The FCC voted unanimously yesterday to move forward on a proposal requiring carriers operating in the U.S. to report their ownership information more regularly to combat national security threats and allow the agency to get a better picture of the ownership of authorized companies.
At the open meeting, FCC Chairwoman Jessica Rosenworcel capsuled the Commissioners’ concerns that the information is not updated regularly since a company is only required to update the Commission when there has been a modification, transfer of control, or discontinuance of service.
The Commission is also asking for comments on its proposal to require Section 214 applicants to identify the facilities they use in Canada and Mexico and to require them to commit to baseline security standards.
They will also be required to report foreign stakeholder ownership from 10 to 5 percent.
As reported Tuesday, former FCC Chairman Ajit Pai, now a partner at Searchlight Capital Partners, and former Commissioner Jonathan Adelstein, Head of Global Policy and Public Investment for DigitalBridge Group, Inc., informed the FCC in a letter that the proposed rules miss the mark by failing to consider the negative impact on the ability of investment management firms to attract foreign capital to invest in and improve U.S. telecommunications infrastructure.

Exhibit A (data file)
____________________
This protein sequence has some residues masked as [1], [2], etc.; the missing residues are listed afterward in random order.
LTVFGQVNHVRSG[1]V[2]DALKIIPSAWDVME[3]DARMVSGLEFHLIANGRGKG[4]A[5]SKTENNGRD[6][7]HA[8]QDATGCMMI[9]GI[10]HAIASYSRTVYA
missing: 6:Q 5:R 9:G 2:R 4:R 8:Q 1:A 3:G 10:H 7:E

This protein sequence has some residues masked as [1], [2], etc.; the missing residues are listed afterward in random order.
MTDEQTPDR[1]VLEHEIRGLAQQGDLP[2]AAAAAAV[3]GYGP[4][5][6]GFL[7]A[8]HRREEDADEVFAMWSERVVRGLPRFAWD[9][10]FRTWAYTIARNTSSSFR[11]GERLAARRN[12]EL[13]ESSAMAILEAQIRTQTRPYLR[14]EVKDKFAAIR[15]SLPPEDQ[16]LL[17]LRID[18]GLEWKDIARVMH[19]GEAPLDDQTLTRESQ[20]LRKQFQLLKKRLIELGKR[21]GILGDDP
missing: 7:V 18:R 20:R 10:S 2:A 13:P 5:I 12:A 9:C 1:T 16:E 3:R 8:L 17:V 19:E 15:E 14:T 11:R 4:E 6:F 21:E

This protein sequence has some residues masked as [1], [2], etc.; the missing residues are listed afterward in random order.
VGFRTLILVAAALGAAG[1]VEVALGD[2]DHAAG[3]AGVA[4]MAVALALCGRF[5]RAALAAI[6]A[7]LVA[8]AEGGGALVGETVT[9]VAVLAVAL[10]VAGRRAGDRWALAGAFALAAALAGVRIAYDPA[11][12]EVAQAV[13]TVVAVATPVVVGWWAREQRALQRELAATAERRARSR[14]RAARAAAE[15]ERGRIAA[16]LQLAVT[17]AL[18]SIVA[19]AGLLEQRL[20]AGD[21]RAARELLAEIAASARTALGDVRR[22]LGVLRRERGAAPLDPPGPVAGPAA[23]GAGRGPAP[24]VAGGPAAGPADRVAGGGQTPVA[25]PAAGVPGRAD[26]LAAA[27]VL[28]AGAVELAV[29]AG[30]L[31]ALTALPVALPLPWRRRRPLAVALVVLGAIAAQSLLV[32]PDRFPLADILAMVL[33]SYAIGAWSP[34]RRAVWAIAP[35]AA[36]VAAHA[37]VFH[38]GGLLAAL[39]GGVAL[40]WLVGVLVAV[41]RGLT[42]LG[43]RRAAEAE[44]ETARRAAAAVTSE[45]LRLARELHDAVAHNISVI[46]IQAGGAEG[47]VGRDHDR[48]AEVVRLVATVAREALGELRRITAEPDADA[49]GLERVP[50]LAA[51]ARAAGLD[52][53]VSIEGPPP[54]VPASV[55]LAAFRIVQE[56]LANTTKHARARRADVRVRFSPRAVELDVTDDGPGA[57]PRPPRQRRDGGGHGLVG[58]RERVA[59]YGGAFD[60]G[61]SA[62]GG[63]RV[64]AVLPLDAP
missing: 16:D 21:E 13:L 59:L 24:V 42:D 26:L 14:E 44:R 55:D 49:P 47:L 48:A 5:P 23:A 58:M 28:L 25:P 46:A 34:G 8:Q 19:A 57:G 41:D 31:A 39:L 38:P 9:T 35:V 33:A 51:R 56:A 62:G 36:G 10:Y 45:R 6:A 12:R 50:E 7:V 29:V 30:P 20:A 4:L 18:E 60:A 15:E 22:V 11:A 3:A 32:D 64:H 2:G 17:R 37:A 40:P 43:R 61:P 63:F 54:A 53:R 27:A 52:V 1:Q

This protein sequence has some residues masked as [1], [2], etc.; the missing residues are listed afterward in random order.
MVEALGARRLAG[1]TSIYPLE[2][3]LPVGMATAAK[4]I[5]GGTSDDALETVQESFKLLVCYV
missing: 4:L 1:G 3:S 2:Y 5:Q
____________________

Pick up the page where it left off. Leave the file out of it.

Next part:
According to an FCC filing, on April 14, Adelstein spoke with Marco Peraza, Wireline Advisor to Commissioner Nathan Simington, regarding the draft proposal and his concerns about the 5 percent reporting requirement.
5 percent barely discussed at the meeting
Commissioners Rosenworcel, Geoffrey Starks, and Brendan Carr discussed multiple benefits of the security proposal but did not register any concerns regarding the new reporting percentage.
Although Simington did vote for the measure, he said the 5% reporting requirement “could inhibit foreign investment without providing any meaningful gains in security.”